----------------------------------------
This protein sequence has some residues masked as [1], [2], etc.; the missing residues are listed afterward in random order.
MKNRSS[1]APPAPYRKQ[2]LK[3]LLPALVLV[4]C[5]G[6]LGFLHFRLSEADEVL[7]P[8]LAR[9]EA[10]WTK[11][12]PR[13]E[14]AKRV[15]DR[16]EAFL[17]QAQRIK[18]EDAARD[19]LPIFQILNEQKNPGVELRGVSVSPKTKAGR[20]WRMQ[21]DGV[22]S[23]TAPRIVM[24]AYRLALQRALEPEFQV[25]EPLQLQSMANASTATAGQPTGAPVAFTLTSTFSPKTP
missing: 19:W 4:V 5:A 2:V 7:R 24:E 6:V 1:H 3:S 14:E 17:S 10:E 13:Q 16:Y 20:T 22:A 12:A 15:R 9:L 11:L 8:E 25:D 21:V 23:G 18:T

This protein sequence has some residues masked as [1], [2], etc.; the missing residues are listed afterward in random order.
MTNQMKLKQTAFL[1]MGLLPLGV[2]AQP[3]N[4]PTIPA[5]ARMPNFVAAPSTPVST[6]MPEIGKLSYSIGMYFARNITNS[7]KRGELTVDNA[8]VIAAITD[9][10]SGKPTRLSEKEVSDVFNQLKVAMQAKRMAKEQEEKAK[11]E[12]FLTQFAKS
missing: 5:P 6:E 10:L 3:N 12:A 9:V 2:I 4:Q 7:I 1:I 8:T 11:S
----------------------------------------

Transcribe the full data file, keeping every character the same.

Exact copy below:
This protein sequence has some residues masked as [1], [2], etc.; the missing residues are listed afterward in random order.
MKNRSS[1]APPAPYRKQ[2]LK[3]LLPALVLV[4]C[5]G[6]LGFLHFRLSEADEVL[7]P[8]LAR[9]EA[10]WTK[11][12]PR[13]E[14]AKRV[15]DR[16]EAFL[17]QAQRIK[18]EDAARD[19]LPIFQILNEQKNPGVELRGVSVSPKTKAGR[20]WRMQ[21]DGV[22]S[23]TAPRIVM[24]AYRLALQRALEPEFQV[25]EPLQLQSMANASTATAGQPTGAPVAFTLTSTFSPKTP
missing: 19:W 4:V 5:A 2:V 7:R 24:E 6:V 1:H 3:S 14:E 17:S 10:E 13:Q 16:Y 20:T 22:A 12:A 15:R 9:L 11:L 8:E 25:D 21:V 23:G 18:T

This protein sequence has some residues masked as [1], [2], etc.; the missing residues are listed afterward in random order.
MTNQMKLKQTAFL[1]MGLLPLGV[2]AQP[3]N[4]PTIPA[5]ARMPNFVAAPSTPVST[6]MPEIGKLSYSIGMYFARNITNS[7]KRGELTVDNA[8]VIAAITD[9][10]SGKPTRLSEKEVSDVFNQLKVAMQAKRMAKEQEEKAK[11]E[12]FLTQFAKS
missing: 5:P 6:E 10:L 3:N 12:A 9:V 2:I 4:Q 7:I 1:I 8:T 11:S